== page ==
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Friday, August 17, 2018

Remembering Aretha Franklin. Aug 17 2018 edition

Today we bring you a memorial tribute to a music legend who left us far too soon.

"You gotta disturb the peace. Especially when you ain't got none."
-- Aretha Franklin, in a "Jet Magazine" interview.

First, a quick note...
If you're looking for yesterday's big special feature story, which is being read widely in at least 11 countries around the world --

"Who Is the Real 'The Enemy of the People'? - special edition, Aug 16, 2018"

-- it's still available at:

Remembering Aretha Franklin

by Michele Marotta

I grew up in show biz and the rarified air of music legends. My father was boss of a record label that stabled big names.

Every time we reach another August 16th,  I am flooded with memories.

I remember where I was when I learned the King of Rock and Roll had died. August 16th. Now the Queen of Soul is gone.

It's also the day Bella Legosi passed away. And my mother. 

All on August 16th.

I first met Aretha Franklin when I was just 12 or 13 years old. I was with my dad, as I often was, when he was running around doing stuff.

The stuff of his business, to be sure, but he simply called it "stuff." He did a lot of stuff. 

At that age, I was not quite sure what all that was. Even when, as a little kid, I posed for a picture with the Beatles in the recording studio. He was in the music industry, so as I grew, I slowly recognized that all that "stuff" encompassed a lot of things. 

Sometimes we would be up at KGIL, an important radio station in those days, working on the Dick Wittenhill Show. By now, I was old enough to know music that I liked and connect their names to their records. And on one of those visits, she was there:

A-r-e-t-h-a F-r-a-n-k-l-i-n-! 

I still remember being in awe of her. She had a huge personality, and was one of the nicest people you could ever meet. I was young, but I thought right away -- and still know now -- she had the most amazing voice, ever.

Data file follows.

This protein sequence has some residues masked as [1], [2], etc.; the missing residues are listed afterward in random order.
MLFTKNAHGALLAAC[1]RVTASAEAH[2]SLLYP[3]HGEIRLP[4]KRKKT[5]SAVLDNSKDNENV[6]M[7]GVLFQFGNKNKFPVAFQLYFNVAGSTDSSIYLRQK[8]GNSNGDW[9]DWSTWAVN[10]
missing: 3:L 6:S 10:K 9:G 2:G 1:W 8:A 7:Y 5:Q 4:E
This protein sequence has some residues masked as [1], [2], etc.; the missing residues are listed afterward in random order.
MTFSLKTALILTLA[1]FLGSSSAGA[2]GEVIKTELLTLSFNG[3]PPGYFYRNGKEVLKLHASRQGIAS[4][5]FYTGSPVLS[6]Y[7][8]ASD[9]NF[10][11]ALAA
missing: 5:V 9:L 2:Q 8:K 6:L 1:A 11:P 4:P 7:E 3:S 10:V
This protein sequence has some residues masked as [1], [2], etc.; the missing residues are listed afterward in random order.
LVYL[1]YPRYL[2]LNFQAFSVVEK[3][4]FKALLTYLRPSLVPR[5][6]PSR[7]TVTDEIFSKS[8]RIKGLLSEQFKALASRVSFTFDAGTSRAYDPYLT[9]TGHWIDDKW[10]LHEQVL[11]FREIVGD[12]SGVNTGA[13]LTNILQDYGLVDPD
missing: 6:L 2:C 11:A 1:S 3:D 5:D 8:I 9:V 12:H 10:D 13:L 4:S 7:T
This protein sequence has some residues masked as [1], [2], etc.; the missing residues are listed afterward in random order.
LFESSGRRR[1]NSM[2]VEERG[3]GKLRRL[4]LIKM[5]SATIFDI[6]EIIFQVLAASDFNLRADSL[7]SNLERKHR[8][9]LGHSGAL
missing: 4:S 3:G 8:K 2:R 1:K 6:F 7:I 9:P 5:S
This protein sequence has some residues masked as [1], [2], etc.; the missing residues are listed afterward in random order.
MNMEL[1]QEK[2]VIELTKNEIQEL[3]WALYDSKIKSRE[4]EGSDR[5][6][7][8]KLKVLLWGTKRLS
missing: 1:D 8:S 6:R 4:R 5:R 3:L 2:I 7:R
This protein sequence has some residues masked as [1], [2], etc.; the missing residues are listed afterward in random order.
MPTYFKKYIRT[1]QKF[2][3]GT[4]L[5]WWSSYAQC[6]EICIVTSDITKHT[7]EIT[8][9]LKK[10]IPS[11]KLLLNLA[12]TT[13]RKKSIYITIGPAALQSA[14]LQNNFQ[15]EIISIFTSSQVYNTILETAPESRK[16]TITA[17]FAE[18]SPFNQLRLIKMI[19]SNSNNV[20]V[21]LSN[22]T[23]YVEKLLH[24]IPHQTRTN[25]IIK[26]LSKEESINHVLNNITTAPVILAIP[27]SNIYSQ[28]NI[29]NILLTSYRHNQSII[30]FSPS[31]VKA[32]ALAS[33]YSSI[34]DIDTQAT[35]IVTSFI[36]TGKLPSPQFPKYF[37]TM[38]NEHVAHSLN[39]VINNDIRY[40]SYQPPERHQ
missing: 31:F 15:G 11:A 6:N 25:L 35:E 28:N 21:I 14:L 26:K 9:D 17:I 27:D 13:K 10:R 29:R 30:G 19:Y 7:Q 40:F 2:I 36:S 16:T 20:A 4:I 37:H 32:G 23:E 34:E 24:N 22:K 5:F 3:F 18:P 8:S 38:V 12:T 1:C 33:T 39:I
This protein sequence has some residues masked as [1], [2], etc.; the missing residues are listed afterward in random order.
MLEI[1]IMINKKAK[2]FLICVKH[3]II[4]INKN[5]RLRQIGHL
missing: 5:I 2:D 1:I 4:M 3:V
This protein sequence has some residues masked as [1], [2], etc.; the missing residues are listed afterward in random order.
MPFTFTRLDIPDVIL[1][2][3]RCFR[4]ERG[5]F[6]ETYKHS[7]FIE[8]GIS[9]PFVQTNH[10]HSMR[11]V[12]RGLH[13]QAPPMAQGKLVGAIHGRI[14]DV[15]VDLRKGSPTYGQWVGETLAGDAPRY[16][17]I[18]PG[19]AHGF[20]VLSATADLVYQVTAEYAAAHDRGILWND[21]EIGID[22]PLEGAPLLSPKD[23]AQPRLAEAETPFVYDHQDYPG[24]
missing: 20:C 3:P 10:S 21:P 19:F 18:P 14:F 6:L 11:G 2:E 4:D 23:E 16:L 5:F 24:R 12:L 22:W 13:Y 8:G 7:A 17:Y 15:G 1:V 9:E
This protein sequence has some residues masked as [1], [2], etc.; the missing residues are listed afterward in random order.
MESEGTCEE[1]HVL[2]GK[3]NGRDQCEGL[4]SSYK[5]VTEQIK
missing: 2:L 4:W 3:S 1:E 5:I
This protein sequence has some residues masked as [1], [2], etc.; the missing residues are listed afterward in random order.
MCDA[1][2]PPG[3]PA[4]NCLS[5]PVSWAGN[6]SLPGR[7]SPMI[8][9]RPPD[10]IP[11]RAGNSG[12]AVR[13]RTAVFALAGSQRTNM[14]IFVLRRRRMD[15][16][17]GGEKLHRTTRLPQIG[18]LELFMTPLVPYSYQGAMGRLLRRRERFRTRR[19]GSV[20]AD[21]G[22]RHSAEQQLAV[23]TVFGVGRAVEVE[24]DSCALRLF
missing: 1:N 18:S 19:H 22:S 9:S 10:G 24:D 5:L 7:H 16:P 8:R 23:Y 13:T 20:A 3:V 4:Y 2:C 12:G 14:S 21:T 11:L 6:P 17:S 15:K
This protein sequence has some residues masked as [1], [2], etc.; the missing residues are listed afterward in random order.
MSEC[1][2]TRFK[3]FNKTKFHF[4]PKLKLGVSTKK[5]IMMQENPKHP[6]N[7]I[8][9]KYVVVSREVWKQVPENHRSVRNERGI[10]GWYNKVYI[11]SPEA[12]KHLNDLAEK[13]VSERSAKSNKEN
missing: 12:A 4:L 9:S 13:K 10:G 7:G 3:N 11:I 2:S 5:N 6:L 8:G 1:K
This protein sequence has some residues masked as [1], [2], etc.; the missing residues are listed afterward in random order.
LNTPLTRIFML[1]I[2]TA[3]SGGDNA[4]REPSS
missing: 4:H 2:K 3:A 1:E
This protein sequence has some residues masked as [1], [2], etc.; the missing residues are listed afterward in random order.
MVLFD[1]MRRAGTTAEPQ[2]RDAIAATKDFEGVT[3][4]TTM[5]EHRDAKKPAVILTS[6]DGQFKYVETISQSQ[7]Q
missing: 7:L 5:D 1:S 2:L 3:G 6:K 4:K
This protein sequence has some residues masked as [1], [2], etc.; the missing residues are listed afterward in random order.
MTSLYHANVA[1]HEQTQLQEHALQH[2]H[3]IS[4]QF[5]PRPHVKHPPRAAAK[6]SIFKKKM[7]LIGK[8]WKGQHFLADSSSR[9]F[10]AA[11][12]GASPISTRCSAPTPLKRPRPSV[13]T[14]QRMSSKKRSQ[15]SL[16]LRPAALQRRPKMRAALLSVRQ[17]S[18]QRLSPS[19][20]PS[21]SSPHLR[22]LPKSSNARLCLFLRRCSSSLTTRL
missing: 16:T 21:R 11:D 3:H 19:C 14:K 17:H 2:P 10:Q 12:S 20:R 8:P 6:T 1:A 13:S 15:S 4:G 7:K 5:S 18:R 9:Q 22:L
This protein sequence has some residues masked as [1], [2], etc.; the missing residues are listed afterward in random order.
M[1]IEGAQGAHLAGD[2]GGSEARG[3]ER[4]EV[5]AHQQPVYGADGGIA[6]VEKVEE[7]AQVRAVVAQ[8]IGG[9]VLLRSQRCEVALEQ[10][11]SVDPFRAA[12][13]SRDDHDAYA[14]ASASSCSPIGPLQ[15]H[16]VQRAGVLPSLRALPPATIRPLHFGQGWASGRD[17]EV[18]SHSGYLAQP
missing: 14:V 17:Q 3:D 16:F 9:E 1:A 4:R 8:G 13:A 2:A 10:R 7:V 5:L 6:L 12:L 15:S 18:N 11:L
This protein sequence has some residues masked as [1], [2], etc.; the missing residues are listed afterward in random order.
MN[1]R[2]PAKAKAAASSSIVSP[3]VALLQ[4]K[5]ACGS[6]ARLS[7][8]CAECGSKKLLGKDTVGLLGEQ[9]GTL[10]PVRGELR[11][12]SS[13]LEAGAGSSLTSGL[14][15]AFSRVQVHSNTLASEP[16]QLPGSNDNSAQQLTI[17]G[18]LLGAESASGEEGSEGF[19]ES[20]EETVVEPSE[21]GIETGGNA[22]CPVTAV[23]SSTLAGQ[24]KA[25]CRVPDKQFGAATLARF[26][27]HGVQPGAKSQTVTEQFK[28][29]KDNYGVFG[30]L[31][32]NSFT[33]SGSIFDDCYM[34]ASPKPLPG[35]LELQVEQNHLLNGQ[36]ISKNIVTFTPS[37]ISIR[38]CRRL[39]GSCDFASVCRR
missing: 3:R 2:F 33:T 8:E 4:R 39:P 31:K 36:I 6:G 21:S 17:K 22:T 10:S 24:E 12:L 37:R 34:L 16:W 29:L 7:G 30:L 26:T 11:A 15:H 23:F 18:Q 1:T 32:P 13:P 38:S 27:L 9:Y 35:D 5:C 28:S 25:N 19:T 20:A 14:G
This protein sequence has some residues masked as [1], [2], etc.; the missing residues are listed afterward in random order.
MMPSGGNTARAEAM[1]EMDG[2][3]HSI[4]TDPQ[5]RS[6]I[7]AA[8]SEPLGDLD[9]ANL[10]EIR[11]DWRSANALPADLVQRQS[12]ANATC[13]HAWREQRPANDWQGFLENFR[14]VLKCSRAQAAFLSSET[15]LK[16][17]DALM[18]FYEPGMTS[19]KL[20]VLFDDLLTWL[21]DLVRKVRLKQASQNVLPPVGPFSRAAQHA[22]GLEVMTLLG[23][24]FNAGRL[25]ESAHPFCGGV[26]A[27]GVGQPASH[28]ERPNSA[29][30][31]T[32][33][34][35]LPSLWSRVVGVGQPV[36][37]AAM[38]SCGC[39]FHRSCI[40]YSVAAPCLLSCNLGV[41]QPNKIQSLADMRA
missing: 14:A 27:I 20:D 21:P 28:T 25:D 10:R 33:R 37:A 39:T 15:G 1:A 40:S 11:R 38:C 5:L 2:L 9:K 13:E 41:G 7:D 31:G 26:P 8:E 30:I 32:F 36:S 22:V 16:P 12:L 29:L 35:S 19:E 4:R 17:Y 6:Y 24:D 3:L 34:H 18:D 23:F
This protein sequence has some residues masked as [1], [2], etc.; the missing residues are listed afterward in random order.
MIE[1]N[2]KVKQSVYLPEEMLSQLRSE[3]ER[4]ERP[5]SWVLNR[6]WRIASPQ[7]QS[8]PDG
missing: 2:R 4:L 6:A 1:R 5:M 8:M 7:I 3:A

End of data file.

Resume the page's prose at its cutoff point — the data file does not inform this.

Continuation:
And she was just a nice person. Extremely nice, really. Even though I was in awe of her. And she made this young girl feel like I knew her forever.

Smokey Robinson talks of being lifelong friends with Aretha Franklin. His childhood was spent in a mythical neighborhood of Detroit. He grew up within a few blocks of Gladys Knight, Barry Gordy, and a bunch of the guys who would become several of the white-suited dance-step black singing groups, and other stars of a Motown future that none could foresee.

At the age of five or six, Smokey became friends with a newly arrived little kid. That boy took him home to "one of the mansions that sat in a little group in one part of our neighborhood. Our otherwise very poor neighborhood."

He continues, "Inside, I could hear this voice, singing, and somebody playing the piano. I went looking, and that's when I met little Aretha Franklin. She was playing piano, and oh what a singing voice, even then. She was about eight."

As a Southern California and New York girl -- the centers of the record business -- that day at a radio station
was the one and only time I met Aretha Franklin, but I cannot say that is the extent of my memory of her.

Fleeting? Yes. But trivial? Hardly. As the late Maya Angelou, poet laureate of the United States, famously observed, "You may forget what someone said. You may forget what someone did. But you will never forget how they made you feel."

As a teenager and through adulthood, I always knew I wanted to reconnect with Aretha Franklin. But our paths never crossed again. 

Another August 16th has passed. And now she, too, is gone.

The Queen of Soul goes on living in the memories of so many who will always instantly recognize her singing voice. For the fortunate, she lives on not only from recordings of iconic songs, and memories of her incomparable musical prowess -- but for how she made you feel. Including one young girl growing up in the midst of the music business.


We also like the story in the Pasadena Star-News. Well worth your time:

Their writer's piece continues on the very human side of a big star. That includes noting that Aretha Franklin wouldn't fly in an airplane.

Well, add this: Larry King, on his RT America show Thursday, noted she would never go above the 8th floor in any building. If given a hotel room on a higher floor and they would not agree to relocate her? She would check-out and go elsewhere.

Out of context, that simply sounds diva-like. But when you know a bit more of the story...


That's all for now.

We'll be back again soon with music news and more "News of the Non-Trumpcentric Universe." (c)



Boilerplate? Where's the main pressure gauge? And the firebox?

What "boilerplate"? Who came up with that goofy term for the basic essential informational stuff...

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